Annual Goldsmith Lecture Examines Passive House at Cornell Tech Campus
On Monday, April 11, Gary Handel (B.Arch. '78) and Blake Middleton (B.Arch. '78, M.Arch. '81) gave the annual L. Michael Goldsmith Lecture at AAP NYC. They presented case studies of the work of Handel Architects in New York City, Boston, and San Francisco, and discussed the design and construction of the world's tallest Passive House building at the future Cornell Tech campus on Roosevelt Island in New York City.
The 26-story Passive House residential tower is a joint venture between The Hudson Companies, The Related Companies, and Cornell University. It will be the first residential high-rise in the world to meet the strict international building standards that reduce energy consumption by 75% over conventional buildings, while creating a healthier and more comfortable living environment for the students and faculty who will live there.
Handel began the lecture by admitting to "the nagging, unanswered questions raised in study at Cornell that you can't stop thinking about after you graduate."
"In studio we learned that architecture was part of the grand sweep of history, but how, and what part — is it a reflection of forces in play at the time, or an actor shaped by the participants?"
"Burdened and blessed with the benefits of that education and those nagging questions, we began to see the city as something shaped by the actions of its inhabitants," Middelton added. "We began to see architecture as a noun and a verb." Their work in the Lincoln Square neighborhood of Manhattan, Boston's Combat Zone and San Francisco's Yerba Buena Center showed how "what had once been dead zones in pedestrian traffic now became lively and vital parts of the city."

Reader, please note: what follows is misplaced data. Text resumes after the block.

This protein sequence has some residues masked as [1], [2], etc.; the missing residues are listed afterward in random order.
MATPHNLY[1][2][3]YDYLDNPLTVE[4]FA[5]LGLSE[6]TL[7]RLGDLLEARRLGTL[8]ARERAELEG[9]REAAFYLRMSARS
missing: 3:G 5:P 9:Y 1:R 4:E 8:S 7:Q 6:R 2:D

The new Cornell Tech campus is an innovative project in mission, architecture, and planning, "combining the innovation of Silicon Valley with the economic power of Wall Street to create an economic engine to power New York City for the next century," Handel said. "That is a powerful and transformative concept."
Meeting the passive house code compliancy requirements was a challenge. The "big idea" was a thermal wrap for the entire building consisting of a high-performance envelope, windows with exceptional u-values, and reduced overall energy consumption while allowing for individual unit temperature control and metering.
"The university can have no higher mission than to show what can be done with off-the-shelf technology for sustainability," said Handel. "We are proud of Cornell for undertaking this and pleased with our role in the project."
As he announced the building's opening in August 2017, Middelton joked, "I'm still trying to figure out how to get the chimes from McGraw Tower on top of this building."
Jennifer Klein, assistant director for strategic capital partnerships at Cornell Tech overseeing the development of the new campus, added her perspective on the Passive House tower project: "This building will shine as an example of how Cornell Tech wants to act in the larger economy in New York City and other urban areas."
The annual Goldsmith lecture was established in memory of L. Michael Goldsmith by his family and friends in recognition of his passion for his education at Cornell, his career, and love of the profession of architecture.
"The annual lecture focuses on recent, significant, and extraordinary professional practice that is adding value to New York City," said Gensler Family Sesquicentennial Executive Director of AAP NYC Robert W. Balder (B.S. URS '89). "Handel Architects was invited this year not only for the importance of the Passive House project, but also for their connection to Cornell as alumni." Other Cornell alumni involved in the Tech Campus project are with Forest City Ratner Companies, Weiss/Manfredi, and Monadnock Construction.
By Patti Witten